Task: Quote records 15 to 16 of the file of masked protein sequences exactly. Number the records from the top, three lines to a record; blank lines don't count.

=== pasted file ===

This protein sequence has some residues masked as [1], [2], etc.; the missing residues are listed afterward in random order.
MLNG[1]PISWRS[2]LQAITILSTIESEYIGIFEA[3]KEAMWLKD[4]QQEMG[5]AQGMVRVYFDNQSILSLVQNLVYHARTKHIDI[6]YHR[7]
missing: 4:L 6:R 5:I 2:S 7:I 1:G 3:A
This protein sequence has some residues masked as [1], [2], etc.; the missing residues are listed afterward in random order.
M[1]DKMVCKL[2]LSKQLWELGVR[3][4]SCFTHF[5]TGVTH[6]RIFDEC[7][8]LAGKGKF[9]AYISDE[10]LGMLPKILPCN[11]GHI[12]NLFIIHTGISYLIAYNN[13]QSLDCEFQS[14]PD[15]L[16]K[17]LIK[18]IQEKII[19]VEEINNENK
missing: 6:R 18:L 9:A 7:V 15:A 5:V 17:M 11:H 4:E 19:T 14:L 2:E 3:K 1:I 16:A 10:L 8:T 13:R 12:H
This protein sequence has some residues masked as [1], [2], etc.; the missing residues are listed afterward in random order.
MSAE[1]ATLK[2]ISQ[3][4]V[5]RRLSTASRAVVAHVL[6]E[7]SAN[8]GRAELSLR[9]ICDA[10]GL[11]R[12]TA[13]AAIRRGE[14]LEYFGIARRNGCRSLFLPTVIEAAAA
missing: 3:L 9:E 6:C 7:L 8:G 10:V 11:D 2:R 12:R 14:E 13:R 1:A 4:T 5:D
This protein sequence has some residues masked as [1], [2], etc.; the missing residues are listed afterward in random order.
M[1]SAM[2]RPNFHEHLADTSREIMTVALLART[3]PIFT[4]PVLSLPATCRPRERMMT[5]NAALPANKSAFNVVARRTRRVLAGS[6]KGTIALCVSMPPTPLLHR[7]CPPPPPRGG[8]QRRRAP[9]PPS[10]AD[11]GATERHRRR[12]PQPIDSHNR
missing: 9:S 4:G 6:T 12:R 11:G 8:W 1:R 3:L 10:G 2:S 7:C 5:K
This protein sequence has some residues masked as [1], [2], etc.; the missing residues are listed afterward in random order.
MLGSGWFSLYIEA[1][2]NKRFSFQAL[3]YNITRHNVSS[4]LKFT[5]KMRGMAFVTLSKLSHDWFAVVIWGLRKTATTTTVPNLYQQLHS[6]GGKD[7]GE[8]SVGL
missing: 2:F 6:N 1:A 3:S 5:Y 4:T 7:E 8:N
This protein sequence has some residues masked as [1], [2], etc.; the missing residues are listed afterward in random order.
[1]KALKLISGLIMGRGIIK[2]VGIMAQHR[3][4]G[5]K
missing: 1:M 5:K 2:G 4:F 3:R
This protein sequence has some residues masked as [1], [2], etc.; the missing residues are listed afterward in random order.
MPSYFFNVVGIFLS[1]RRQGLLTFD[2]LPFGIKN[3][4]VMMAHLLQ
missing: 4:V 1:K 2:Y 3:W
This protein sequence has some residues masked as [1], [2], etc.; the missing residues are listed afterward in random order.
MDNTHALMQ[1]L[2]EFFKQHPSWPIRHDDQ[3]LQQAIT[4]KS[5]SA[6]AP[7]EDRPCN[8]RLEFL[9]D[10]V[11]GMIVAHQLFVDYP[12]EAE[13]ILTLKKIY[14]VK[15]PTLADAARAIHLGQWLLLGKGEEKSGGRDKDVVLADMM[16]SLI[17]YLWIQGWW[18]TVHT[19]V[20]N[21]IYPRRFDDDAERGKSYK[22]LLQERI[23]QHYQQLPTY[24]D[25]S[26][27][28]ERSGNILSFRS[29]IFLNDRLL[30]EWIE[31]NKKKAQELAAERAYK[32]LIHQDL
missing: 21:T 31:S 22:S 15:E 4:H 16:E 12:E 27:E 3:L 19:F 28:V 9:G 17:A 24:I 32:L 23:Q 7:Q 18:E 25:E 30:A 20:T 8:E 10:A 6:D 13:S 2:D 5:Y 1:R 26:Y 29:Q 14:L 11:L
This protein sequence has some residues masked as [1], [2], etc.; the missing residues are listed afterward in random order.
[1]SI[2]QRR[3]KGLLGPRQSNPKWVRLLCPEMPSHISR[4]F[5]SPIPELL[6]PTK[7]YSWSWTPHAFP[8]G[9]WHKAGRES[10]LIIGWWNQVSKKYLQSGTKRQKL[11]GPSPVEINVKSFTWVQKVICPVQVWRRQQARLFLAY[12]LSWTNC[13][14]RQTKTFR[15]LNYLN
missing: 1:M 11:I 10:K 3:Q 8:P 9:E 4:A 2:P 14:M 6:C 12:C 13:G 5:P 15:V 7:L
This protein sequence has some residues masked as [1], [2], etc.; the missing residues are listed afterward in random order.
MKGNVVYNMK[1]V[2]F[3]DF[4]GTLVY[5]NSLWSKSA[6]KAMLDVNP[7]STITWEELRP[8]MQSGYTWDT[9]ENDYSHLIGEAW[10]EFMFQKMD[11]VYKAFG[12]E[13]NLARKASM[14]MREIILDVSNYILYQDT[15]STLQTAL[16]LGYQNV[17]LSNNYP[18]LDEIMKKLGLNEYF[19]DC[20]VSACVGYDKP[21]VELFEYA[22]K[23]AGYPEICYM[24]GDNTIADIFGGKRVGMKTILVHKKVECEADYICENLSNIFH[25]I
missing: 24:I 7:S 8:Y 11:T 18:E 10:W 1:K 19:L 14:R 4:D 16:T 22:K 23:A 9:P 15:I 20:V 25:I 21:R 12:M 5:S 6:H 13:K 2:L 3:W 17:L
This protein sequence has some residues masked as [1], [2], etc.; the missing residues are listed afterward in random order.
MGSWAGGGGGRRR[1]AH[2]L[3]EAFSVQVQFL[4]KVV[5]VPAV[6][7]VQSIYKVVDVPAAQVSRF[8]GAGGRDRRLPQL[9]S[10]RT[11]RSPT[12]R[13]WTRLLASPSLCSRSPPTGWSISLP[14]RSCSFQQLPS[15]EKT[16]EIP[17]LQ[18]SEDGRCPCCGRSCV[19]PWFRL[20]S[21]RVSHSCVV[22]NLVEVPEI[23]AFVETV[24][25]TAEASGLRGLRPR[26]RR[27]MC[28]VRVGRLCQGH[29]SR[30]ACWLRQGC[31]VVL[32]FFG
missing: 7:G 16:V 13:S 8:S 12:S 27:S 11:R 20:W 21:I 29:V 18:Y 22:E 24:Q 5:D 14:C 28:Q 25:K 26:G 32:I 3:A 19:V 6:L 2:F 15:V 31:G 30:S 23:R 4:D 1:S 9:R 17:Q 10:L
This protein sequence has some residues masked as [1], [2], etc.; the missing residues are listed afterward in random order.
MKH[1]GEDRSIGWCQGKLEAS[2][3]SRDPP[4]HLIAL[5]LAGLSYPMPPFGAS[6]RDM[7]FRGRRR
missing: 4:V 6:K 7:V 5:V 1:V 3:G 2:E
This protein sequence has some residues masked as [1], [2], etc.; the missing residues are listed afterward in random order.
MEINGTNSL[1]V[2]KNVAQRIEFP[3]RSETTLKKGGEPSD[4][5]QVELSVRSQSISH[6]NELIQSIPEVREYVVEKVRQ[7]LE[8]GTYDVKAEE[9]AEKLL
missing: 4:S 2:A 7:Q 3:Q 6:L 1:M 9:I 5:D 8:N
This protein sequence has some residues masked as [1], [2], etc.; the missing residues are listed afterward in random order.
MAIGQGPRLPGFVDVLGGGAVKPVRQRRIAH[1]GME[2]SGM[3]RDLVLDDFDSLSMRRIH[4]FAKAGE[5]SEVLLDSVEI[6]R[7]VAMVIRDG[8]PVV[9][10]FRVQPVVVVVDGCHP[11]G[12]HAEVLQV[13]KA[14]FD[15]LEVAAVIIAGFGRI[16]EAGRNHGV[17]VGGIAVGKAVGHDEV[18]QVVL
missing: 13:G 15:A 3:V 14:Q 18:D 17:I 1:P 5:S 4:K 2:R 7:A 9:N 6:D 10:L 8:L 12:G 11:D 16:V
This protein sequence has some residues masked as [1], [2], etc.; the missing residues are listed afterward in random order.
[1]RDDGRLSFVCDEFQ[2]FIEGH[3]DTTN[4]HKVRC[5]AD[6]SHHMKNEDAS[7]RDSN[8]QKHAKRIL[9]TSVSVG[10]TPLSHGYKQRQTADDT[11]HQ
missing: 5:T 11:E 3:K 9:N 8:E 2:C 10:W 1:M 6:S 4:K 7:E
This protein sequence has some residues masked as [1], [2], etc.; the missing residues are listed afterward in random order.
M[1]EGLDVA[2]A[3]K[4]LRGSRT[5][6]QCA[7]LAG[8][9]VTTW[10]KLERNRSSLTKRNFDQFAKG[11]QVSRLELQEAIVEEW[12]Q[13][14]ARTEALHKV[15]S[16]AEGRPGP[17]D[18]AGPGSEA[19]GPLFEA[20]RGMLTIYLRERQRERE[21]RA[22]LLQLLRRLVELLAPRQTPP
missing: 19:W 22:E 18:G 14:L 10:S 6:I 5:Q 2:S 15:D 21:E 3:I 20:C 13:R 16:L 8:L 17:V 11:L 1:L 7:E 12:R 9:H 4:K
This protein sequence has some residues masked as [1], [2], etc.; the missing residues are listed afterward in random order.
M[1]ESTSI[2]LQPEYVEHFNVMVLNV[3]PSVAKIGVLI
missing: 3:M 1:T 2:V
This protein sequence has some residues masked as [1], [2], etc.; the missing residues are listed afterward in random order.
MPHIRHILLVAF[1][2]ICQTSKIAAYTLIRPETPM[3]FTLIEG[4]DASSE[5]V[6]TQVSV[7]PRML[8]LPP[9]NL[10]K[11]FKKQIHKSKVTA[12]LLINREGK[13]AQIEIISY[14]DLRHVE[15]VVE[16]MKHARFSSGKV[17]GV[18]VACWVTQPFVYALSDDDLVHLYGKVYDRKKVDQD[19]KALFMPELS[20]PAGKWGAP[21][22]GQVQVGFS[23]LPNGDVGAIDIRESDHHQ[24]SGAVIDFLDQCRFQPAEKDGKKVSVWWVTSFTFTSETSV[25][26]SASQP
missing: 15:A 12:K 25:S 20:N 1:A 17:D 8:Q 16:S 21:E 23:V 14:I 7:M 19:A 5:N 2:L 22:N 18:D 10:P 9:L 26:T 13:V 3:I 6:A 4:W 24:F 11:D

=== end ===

This protein sequence has some residues masked as [1], [2], etc.; the missing residues are listed afterward in random order.
[1]RDDGRLSFVCDEFQ[2]FIEGH[3]DTTN[4]HKVRC[5]AD[6]SHHMKNEDAS[7]RDSN[8]QKHAKRIL[9]TSVSVG[10]TPLSHGYKQRQTADDT[11]HQ
missing: 5:T 11:E 3:K 9:N 8:E 2:C 10:W 1:M 6:S 4:K 7:E
This protein sequence has some residues masked as [1], [2], etc.; the missing residues are listed afterward in random order.
M[1]EGLDVA[2]A[3]K[4]LRGSRT[5][6]QCA[7]LAG[8][9]VTTW[10]KLERNRSSLTKRNFDQFAKG[11]QVSRLELQEAIVEEW[12]Q[13][14]ARTEALHKV[15]S[16]AEGRPGP[17]D[18]AGPGSEA[19]GPLFEA[20]RGMLTIYLRERQRERE[21]RA[22]LLQLLRRLVELLAPRQTPP
missing: 19:W 22:E 18:G 14:L 10:S 6:I 5:Q 2:S 15:D 21:E 3:I 20:C 13:R 16:L 8:L 17:V 11:L 1:L 7:E 12:R 9:H 4:K